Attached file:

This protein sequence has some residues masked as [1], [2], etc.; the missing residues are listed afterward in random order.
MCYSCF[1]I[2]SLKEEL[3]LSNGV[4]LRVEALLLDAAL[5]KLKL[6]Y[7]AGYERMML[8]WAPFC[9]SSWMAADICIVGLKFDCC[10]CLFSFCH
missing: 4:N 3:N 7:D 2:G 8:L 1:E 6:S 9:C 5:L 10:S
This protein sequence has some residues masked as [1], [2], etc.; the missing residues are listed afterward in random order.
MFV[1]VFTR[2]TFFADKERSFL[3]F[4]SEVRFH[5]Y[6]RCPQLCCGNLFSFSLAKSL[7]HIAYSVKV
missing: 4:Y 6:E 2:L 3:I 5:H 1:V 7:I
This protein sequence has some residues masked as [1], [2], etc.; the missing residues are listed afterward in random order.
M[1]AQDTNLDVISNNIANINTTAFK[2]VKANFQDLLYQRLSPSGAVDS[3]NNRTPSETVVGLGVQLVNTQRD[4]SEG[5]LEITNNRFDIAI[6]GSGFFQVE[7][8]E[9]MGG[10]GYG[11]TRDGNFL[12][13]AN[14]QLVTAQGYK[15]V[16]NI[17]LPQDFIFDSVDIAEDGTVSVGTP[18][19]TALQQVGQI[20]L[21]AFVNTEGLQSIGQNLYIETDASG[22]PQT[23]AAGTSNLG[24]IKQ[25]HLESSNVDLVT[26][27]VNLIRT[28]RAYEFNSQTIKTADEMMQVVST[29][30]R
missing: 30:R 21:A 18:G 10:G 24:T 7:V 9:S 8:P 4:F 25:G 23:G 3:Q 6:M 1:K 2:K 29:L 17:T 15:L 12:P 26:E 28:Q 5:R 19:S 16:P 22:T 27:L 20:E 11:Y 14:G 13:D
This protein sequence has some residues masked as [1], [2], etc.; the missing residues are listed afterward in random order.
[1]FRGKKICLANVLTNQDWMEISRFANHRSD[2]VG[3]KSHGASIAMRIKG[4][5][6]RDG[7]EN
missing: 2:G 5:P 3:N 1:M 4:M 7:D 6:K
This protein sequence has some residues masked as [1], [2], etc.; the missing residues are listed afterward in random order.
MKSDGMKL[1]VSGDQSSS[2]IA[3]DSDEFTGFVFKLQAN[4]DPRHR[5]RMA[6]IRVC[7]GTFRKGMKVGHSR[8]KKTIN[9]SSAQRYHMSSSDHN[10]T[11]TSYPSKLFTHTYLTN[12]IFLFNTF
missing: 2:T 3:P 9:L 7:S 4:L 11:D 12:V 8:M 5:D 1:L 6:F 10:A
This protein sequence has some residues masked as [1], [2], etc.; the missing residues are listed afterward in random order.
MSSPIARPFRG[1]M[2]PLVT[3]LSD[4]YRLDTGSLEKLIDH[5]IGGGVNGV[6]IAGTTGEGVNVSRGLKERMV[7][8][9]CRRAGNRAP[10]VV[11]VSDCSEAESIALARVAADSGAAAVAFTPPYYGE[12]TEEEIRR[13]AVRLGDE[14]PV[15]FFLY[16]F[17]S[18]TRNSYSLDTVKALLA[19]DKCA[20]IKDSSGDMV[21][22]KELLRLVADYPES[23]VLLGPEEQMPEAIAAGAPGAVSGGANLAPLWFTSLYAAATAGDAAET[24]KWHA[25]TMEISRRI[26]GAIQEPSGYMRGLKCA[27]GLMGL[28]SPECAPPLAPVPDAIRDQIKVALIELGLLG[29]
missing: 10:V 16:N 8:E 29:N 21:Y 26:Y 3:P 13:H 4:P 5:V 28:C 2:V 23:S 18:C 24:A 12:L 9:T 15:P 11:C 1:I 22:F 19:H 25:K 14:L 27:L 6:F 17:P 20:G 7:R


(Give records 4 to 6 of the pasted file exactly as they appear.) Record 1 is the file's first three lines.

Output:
This protein sequence has some residues masked as [1], [2], etc.; the missing residues are listed afterward in random order.
[1]FRGKKICLANVLTNQDWMEISRFANHRSD[2]VG[3]KSHGASIAMRIKG[4][5][6]RDG[7]EN
missing: 2:G 5:P 3:N 1:M 4:M 7:D 6:K
This protein sequence has some residues masked as [1], [2], etc.; the missing residues are listed afterward in random order.
MKSDGMKL[1]VSGDQSSS[2]IA[3]DSDEFTGFVFKLQAN[4]DPRHR[5]RMA[6]IRVC[7]GTFRKGMKVGHSR[8]KKTIN[9]SSAQRYHMSSSDHN[10]T[11]TSYPSKLFTHTYLTN[12]IFLFNTF
missing: 2:T 3:P 9:L 7:S 4:L 11:D 12:V 8:M 5:D 1:L 6:F 10:A
This protein sequence has some residues masked as [1], [2], etc.; the missing residues are listed afterward in random order.
MSSPIARPFRG[1]M[2]PLVT[3]LSD[4]YRLDTGSLEKLIDH[5]IGGGVNGV[6]IAGTTGEGVNVSRGLKERMV[7][8][9]CRRAGNRAP[10]VV[11]VSDCSEAESIALARVAADSGAAAVAFTPPYYGE[12]TEEEIRR[13]AVRLGDE[14]PV[15]FFLY[16]F[17]S[18]TRNSYSLDTVKALLA[19]DKCA[20]IKDSSGDMV[21][22]KELLRLVADYPES[23]VLLGPEEQMPEAIAAGAPGAVSGGANLAPLWFTSLYAAATAGDAAET[24]KWHA[25]TMEISRRI[26]GAIQEPSGYMRGLKCA[27]GLMGL[28]SPECAPPLAPVPDAIRDQIKVALIELGLLG[29]
missing: 10:V 16:N 8:E 29:N 21:Y 26:Y 3:P 13:H 4:P 5:V 28:C 2:V 23:S 18:C 24:A 12:L 9:T 15:P 11:C 1:I 22:F 19:H 25:K 14:L 27:L 6:F 17:P 20:G 7:R